Man, when I was going through all of that, I was going through everything. I was mixing lines of coke, popping Molly, acid…’oh, hey, let’s see what else we can throw on top of that.’ It was such a long period in my life. But, yeah, I had a moment of clarity. I remember waking up that last time…we had just gone to bed around 6:00am and I woke up a couple hours later and everybody was passed out on the floor…coke still dripping out of their noses. I was laying there with a bong right in front of me that I’d been hitting all night and coke still laid out next to it. I started looking around and just felt gross and realized I wanted more out of my life. I don’t want to just live this party life forever. I knew I couldn’t keep going. I said right then ‘I got to stop.’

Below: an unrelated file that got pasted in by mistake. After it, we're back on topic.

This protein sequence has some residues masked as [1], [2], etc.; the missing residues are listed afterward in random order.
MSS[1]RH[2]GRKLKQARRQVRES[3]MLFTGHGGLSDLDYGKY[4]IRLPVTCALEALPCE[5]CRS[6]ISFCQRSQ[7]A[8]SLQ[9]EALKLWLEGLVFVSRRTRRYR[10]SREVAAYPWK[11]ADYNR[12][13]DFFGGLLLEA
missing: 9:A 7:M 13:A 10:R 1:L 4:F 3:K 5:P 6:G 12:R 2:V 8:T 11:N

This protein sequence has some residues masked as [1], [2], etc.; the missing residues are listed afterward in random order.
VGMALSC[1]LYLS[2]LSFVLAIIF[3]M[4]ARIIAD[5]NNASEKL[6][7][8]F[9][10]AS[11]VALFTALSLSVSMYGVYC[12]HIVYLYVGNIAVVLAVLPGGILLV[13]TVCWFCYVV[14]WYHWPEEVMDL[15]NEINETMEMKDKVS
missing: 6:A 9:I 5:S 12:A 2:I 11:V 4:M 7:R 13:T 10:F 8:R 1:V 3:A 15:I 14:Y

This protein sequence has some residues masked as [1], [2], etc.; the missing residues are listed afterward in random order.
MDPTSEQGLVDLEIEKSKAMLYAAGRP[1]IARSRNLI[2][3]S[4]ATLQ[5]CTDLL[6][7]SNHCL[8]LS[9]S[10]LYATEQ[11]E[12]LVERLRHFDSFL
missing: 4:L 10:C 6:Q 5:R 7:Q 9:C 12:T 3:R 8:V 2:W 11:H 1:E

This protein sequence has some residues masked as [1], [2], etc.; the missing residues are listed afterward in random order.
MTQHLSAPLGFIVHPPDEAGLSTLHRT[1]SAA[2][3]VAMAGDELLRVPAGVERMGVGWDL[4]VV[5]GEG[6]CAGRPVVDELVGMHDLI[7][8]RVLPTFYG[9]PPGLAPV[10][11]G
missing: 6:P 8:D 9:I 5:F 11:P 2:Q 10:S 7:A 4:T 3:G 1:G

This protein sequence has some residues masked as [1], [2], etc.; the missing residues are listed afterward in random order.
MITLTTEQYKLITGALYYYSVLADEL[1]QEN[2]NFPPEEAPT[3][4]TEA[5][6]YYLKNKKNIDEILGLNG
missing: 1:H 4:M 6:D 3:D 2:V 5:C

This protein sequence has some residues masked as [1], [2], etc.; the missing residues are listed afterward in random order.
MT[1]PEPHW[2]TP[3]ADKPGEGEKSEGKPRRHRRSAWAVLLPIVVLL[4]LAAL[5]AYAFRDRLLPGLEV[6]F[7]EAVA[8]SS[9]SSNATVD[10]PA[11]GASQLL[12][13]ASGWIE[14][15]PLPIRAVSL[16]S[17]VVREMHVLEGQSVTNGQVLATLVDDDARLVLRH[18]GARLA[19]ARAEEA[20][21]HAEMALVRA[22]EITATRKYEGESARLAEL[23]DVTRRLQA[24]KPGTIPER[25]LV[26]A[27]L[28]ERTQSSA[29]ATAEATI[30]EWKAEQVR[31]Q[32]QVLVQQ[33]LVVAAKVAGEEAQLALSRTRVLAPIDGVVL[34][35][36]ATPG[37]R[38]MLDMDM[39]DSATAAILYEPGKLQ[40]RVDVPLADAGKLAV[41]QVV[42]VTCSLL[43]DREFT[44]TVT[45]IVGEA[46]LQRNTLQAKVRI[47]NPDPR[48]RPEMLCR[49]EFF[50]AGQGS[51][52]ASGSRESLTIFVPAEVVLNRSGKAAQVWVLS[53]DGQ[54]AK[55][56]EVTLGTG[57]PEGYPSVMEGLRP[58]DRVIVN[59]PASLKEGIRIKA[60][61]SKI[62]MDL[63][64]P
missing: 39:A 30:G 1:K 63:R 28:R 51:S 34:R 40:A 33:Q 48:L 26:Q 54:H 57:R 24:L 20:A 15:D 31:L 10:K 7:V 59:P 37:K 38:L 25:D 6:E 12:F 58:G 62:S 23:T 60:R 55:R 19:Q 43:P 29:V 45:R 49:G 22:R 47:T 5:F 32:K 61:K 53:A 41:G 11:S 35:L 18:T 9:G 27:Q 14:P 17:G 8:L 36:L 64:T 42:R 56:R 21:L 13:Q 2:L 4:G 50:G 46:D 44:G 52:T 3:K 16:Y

So, was that the final straw?

Saying you got to stop and doing it are two completely different things. So, it took a little while to completely stop and be entirely clean. But, I haven’t touched in a year and I’m really proud of that. It’s only because of God that I’ve been able to have control or even had that awakening. But, a lot of people don’t get that and I’m trying to inject that back into the world. I want to spread that message because I’ve seen drugs take hold of a lot of people. We’re so much more than that. We can do so much more than just get fucked up. That’s why it’s really important for people to understand. I want to make moderation cool again.

Is it scary putting yourself out there with your music since it is so personal?